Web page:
Of course? I have to credit reading the credits on Michael Jackson albums in mid adolescence for my awareness of Greg Phillinganes’ music in my life. In addition to that? A book about the man called Michael Jackson: An Illustrated Record by one Adrian Grant tipped me off to this album’s existence. That’s because it started out with “Behind The Mask”,a song written by Mike. It was quite a few years later that I managed to locate the album itself-first on vinyl,than an import CD. Yet it led me down another unexpected path as well.
By the time the mid aughts rolled around? I’d become deeply immersed in the funkiest end of the west coast pop sound. Namely the Doobie Brothers and Steely Dan. Of course the lead singer/keyboard player and general architect of the latter groups sound was Donald Fagen. Since Phillinganes was an enormous part of Fagen’s solo debut The Nightfly as an instrumentalist? Fagen returned the favor a couple years later with a song he wrote but had never recorded or performed. The collaboration between the two fellow keyboard players was called “Lazy Nina”
It gets started with a slogging post disco style drum solo,which is also similar to the one on Stevie Wonder’s “Superstition”-before the jazzy shuffle of the bass synth kicks into the song itself. It’s that bluesy,electric piano based groove that Steely Dan admirers will know very well. On the choruses,he melodies and orchestral synth become brighter. On the final refrain? It becomes a straight instrumental right out of the Minneapolis school of the day. With the quavering DX7 digital synthesizer playing the horn charts as the song fades out.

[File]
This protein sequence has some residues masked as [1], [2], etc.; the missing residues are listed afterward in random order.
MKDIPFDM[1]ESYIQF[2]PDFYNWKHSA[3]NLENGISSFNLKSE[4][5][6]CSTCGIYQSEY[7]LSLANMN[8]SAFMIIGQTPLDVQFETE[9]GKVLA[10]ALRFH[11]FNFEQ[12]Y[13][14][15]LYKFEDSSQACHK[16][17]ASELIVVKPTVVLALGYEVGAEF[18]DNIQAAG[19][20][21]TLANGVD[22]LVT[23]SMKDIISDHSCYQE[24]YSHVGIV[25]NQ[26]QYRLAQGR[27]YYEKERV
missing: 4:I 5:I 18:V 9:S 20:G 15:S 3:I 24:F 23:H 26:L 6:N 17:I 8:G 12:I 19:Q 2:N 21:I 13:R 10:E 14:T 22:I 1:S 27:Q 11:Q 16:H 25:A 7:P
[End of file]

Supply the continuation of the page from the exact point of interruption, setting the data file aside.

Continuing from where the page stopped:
Each time I’ve listened to this song? Something new leaped out at my ear hole from behind the groove. First impressions revealed a composition directly from the Steely Dan/Donald Fagen school . Especially with the nostalgic fantasizing of the lyrics. Phillinganes adds a much more electronic flavor to the overall song.. This comes to bare on my most recent observation: how the concluding instrumental break brings in the Prince/ Jam & Lewis synth horn element. Overall? It’s reflectively cheery transitional funk filled with flair and vitality.